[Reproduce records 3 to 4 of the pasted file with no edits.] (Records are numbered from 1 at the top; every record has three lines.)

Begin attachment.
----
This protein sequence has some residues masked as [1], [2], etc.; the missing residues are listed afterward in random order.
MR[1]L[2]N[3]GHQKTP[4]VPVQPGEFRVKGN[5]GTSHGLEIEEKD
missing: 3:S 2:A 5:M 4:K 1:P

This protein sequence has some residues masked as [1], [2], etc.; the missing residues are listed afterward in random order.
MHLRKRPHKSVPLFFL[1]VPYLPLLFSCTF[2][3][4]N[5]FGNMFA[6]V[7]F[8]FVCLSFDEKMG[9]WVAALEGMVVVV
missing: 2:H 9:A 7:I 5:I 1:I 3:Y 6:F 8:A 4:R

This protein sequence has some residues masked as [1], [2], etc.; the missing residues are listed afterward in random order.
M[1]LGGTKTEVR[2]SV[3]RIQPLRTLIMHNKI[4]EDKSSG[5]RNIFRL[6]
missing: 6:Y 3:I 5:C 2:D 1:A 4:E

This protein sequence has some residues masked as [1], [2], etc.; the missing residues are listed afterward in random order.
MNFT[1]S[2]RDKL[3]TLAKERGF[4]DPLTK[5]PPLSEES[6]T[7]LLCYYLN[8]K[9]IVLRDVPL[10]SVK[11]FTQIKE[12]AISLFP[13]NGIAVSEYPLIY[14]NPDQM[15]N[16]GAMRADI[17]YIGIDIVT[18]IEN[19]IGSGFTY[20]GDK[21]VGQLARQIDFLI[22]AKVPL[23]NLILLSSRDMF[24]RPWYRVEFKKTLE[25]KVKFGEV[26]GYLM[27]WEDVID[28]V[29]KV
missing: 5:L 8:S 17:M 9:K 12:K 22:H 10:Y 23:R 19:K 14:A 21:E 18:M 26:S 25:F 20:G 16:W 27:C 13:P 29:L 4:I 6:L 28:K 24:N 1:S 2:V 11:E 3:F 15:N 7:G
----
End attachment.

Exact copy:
This protein sequence has some residues masked as [1], [2], etc.; the missing residues are listed afterward in random order.
M[1]LGGTKTEVR[2]SV[3]RIQPLRTLIMHNKI[4]EDKSSG[5]RNIFRL[6]
missing: 6:Y 3:I 5:C 2:D 1:A 4:E

This protein sequence has some residues masked as [1], [2], etc.; the missing residues are listed afterward in random order.
MNFT[1]S[2]RDKL[3]TLAKERGF[4]DPLTK[5]PPLSEES[6]T[7]LLCYYLN[8]K[9]IVLRDVPL[10]SVK[11]FTQIKE[12]AISLFP[13]NGIAVSEYPLIY[14]NPDQM[15]N[16]GAMRADI[17]YIGIDIVT[18]IEN[19]IGSGFTY[20]GDK[21]VGQLARQIDFLI[22]AKVPL[23]NLILLSSRDMF[24]RPWYRVEFKKTLE[25]KVKFGEV[26]GYLM[27]WEDVID[28]V[29]KV
missing: 5:L 8:S 17:M 9:K 12:K 22:H 10:Y 23:R 19:K 14:A 21:E 18:M 26:S 25:F 20:G 16:W 27:C 13:P 29:L 4:I 6:L 28:K 24:N 1:S 2:V 11:E 3:F 15:N 7:G